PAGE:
Mandala Painting on Canvas with Montessori Students
At the beginning of the year, my son's class was presented with a blank square canvas, about 5 feet by 5 feet. With the help of a parent volunteer, a giant mandala was created on blue print paper, and then carefully transferred to the canvas by a couple students. Colors were chosen with the help of a color wheel and a complementary color theme. Acrylic paint (from metal tubes) was used with no mixing medium, creating a pretty thick coverage of color. The paint, being thick, made it difficult to create smooth edges to the borders between the sections of the mandala. Changes in color choices were made as the painting evolved, but the children found it difficult to completely cover the previous paint.
The mandala sat for a couple months as the children tried to decide what step to take next in the development of their art. While another project
had me working in the school hall, my son's lower elementary teacher aproached me and asked if I would mind helping the students work on finishing their mandala.
After the chaos of the auction had passed, I received a beautiful letter in the mail from two students in the classroom, asking for my help. How could I resist?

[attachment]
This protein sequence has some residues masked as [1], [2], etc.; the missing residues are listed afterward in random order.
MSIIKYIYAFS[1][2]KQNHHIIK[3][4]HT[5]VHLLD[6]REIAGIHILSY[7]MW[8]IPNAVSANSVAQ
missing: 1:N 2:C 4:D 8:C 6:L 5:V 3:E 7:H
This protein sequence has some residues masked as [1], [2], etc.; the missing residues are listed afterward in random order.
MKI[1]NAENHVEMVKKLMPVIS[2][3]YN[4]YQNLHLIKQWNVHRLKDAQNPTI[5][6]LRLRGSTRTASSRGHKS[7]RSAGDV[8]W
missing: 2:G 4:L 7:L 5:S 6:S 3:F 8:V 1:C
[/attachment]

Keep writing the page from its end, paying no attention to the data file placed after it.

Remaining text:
I scheduled a meeting with the two students where we discussed their ideas for the mandala. The colors they chose were lime green, orange and turquoise. Already going to Home Depot that afternoon, I grabbed some color cards and I used the colors in my purse to match up the colors for the mandala.
Finding colors in printed fabric can help with choosing a theme.
I brought the color cards to Michaels and picked up craft acrylics which aren't quite as pasty as the tubed acrylics and are easier to apply. I also bought some transparent gesso. I've never worked with transparent gesso, but figured we needed something to prevent bleeding of the colors already on the canvas yet allowing us to see the lines for the mandala design. The students painted the gesso and 24 hours later we began painting the new colors.
We cut portions of the color cards and taped them up on the canvas to get an idea for the location of our colors. My son, Thaniel, age 20 months helped tremendously, directing us with his artistic eye.
I helped paint the edges between colors and recommended which paint to apply first, starting with the lightest and ending with the dark. The students used painters tape to border part of the mandala, making sure that the bordering color was overlapping the taped space. After a small portion of the center was painted blue, we decided the outside green would look much better in this space, balancing the colors through out the mandala. After removing the painters tape, I went through with a fine brush and touched up some spots and added points that would have been hard to create with the tape.
The campus gardner stopped to admire the student's work, sharing his thoughts on the mandala. He said he felt the four orange shapes in the center represented East as Sun/Fire, West as Earth, North as Wind and South as Water. The Eight points around the center could be thought of as each season and the midway points in between. I enjoyed his take on what the mandala represented to him. Working outside in the sunshine with students who practice grace and courtesy was most enjoyable. The final piece hangs in their classroom for all the students to enjoy.